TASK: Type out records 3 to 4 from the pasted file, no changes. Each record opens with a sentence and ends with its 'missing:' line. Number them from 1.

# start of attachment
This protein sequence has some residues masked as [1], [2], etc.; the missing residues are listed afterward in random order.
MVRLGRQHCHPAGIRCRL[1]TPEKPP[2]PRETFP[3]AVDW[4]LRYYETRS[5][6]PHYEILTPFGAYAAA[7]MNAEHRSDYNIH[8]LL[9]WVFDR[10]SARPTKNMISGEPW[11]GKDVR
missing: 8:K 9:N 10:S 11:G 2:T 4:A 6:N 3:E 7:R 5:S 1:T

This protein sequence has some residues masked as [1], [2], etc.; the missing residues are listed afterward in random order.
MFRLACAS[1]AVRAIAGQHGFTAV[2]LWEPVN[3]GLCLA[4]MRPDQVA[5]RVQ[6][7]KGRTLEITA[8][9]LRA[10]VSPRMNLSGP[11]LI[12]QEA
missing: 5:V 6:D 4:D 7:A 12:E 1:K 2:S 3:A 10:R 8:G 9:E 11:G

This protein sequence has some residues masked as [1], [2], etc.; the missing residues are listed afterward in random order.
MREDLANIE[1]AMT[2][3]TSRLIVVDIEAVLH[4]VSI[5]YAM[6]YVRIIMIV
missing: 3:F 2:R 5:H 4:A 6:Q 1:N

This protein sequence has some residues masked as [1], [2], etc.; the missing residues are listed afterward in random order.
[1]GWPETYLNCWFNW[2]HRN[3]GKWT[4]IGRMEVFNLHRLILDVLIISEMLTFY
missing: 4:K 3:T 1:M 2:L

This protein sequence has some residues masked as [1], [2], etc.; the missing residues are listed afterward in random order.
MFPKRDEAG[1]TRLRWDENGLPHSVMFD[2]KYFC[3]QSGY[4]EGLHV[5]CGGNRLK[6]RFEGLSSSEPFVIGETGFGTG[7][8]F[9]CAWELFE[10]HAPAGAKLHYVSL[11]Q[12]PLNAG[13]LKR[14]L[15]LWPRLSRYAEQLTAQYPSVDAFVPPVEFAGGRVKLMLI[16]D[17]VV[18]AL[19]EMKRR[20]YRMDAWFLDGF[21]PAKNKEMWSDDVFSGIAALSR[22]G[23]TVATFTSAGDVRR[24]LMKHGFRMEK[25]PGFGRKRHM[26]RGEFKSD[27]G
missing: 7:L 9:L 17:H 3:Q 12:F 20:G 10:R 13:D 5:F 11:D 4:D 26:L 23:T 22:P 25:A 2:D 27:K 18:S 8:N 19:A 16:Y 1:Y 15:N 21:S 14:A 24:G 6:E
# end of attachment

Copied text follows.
This protein sequence has some residues masked as [1], [2], etc.; the missing residues are listed afterward in random order.
MREDLANIE[1]AMT[2][3]TSRLIVVDIEAVLH[4]VSI[5]YAM[6]YVRIIMIV
missing: 3:F 2:R 5:H 4:A 6:Q 1:N

This protein sequence has some residues masked as [1], [2], etc.; the missing residues are listed afterward in random order.
[1]GWPETYLNCWFNW[2]HRN[3]GKWT[4]IGRMEVFNLHRLILDVLIISEMLTFY
missing: 4:K 3:T 1:M 2:L